With microchipping becoming compulsory in England, Scotland and Wales from 6 April 2016, Imet with the Dogs Trust and its larger than life mascot ‘Dogcilla’ to raise awareness of changes to the law.
All dogs in England and Wales must now be microchipped by the time they are 8 weeks old. Any owner whose dog is found without a microchip has a short period of time to have them microchipped. Owners who do not comply with the law could face fines of up to £500.
A microchip is a very small electronic device, about the same size as a grain of rice, that is implanted under your pet’s skin. Every chip has a unique 15-digit number encased in a protective shell which is “read” using a special scanner. This protective shell helps to prevent the microchip from causing a reaction or moving around which can make it difficult to read.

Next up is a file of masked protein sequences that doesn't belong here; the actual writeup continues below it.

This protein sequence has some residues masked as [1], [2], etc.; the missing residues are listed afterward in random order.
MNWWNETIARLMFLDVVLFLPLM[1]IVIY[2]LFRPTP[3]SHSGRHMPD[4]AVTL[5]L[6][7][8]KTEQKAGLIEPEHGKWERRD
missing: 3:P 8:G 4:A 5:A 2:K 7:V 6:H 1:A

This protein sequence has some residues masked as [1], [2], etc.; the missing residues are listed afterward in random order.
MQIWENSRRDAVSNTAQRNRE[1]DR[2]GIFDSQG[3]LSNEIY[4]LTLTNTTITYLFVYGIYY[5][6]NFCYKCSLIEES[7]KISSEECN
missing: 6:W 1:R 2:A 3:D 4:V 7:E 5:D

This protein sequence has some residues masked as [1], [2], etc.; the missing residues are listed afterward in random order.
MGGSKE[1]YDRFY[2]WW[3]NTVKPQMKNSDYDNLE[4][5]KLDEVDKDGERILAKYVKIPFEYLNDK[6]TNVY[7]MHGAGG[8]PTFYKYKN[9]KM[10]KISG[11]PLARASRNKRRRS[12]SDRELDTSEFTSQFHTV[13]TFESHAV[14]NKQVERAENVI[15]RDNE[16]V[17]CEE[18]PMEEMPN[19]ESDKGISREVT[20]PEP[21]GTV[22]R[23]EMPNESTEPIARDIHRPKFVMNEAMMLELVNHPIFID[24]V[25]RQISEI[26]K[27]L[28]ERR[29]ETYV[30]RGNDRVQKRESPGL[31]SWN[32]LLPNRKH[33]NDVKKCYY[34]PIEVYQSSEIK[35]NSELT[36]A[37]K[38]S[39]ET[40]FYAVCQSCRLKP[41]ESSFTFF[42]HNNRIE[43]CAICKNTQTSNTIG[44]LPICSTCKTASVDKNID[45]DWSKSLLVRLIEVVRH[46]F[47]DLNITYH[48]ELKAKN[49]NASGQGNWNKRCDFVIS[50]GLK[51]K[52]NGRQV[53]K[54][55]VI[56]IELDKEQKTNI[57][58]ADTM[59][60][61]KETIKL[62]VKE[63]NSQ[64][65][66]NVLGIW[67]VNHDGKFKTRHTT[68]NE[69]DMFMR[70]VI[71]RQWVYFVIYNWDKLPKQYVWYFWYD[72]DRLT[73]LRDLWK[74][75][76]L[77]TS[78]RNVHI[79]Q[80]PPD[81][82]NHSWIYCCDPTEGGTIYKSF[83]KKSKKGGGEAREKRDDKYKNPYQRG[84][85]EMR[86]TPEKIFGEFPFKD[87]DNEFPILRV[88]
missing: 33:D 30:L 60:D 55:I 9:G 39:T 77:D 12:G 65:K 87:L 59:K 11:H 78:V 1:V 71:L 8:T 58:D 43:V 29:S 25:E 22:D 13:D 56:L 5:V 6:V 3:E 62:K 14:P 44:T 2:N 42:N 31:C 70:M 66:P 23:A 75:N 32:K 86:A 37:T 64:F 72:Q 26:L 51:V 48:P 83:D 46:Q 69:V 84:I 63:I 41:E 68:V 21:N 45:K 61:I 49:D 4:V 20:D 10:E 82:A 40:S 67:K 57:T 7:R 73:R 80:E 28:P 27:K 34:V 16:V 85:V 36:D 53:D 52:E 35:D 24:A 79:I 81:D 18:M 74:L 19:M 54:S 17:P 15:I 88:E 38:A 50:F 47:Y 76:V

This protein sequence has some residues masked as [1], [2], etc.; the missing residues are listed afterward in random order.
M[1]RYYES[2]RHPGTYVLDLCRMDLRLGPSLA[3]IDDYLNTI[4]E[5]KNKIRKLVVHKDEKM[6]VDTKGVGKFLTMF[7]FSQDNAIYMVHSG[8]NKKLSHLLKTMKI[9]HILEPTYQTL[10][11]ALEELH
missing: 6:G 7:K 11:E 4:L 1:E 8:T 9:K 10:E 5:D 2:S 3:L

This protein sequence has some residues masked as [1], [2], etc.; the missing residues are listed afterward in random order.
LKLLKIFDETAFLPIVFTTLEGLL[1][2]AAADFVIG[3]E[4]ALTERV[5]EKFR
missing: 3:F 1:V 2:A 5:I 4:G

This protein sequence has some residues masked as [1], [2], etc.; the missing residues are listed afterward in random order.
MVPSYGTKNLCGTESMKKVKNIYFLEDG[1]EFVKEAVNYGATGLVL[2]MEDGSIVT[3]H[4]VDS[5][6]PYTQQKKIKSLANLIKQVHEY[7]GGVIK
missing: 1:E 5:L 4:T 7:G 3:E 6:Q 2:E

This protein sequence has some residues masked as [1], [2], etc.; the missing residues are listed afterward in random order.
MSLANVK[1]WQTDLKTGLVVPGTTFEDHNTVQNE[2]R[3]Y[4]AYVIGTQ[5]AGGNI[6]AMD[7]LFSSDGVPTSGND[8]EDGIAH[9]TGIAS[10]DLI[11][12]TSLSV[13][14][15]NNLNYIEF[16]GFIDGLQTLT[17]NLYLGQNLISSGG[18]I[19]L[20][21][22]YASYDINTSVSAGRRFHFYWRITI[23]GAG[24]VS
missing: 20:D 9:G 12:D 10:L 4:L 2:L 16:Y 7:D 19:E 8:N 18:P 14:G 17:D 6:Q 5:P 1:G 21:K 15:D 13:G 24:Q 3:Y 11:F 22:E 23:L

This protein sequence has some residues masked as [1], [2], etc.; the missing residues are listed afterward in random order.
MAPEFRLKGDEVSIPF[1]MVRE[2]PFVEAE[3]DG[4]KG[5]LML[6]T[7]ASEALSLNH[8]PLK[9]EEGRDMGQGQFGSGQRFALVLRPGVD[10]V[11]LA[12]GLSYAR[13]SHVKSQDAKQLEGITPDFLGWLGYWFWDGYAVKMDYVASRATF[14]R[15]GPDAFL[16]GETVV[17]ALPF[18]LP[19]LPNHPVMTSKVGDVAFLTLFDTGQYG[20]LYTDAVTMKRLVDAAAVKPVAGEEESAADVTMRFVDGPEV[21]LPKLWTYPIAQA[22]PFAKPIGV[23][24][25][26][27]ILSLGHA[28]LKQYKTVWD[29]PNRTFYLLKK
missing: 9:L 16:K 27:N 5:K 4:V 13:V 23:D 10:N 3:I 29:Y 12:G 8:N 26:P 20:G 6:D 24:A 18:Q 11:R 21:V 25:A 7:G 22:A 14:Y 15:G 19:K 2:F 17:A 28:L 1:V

Dogs, cats and rabbits can be microchipped. At the moment, the new law doesn’t cover cats but microchipping is also strongly recommended for felines – especially if your cat likes to roam.
Every year some 250,000 pets go missing. Microchipping greatly increases the chances of them being found – much better than a collar identification tag which can fall off, break or be removed. If a pet is stolen and recovered by the police or local authority, a microchip may be the only way to identify and contact the owner.
The number of stray dogs is already falling, with an estimated 102,363 stray dogs handled by local authorities in 2014, compared with 126,000 in 12, but there is more can be done. Compulsory microchipping is an important step and I am sure the vast majority of sensible dog owners will welcome it.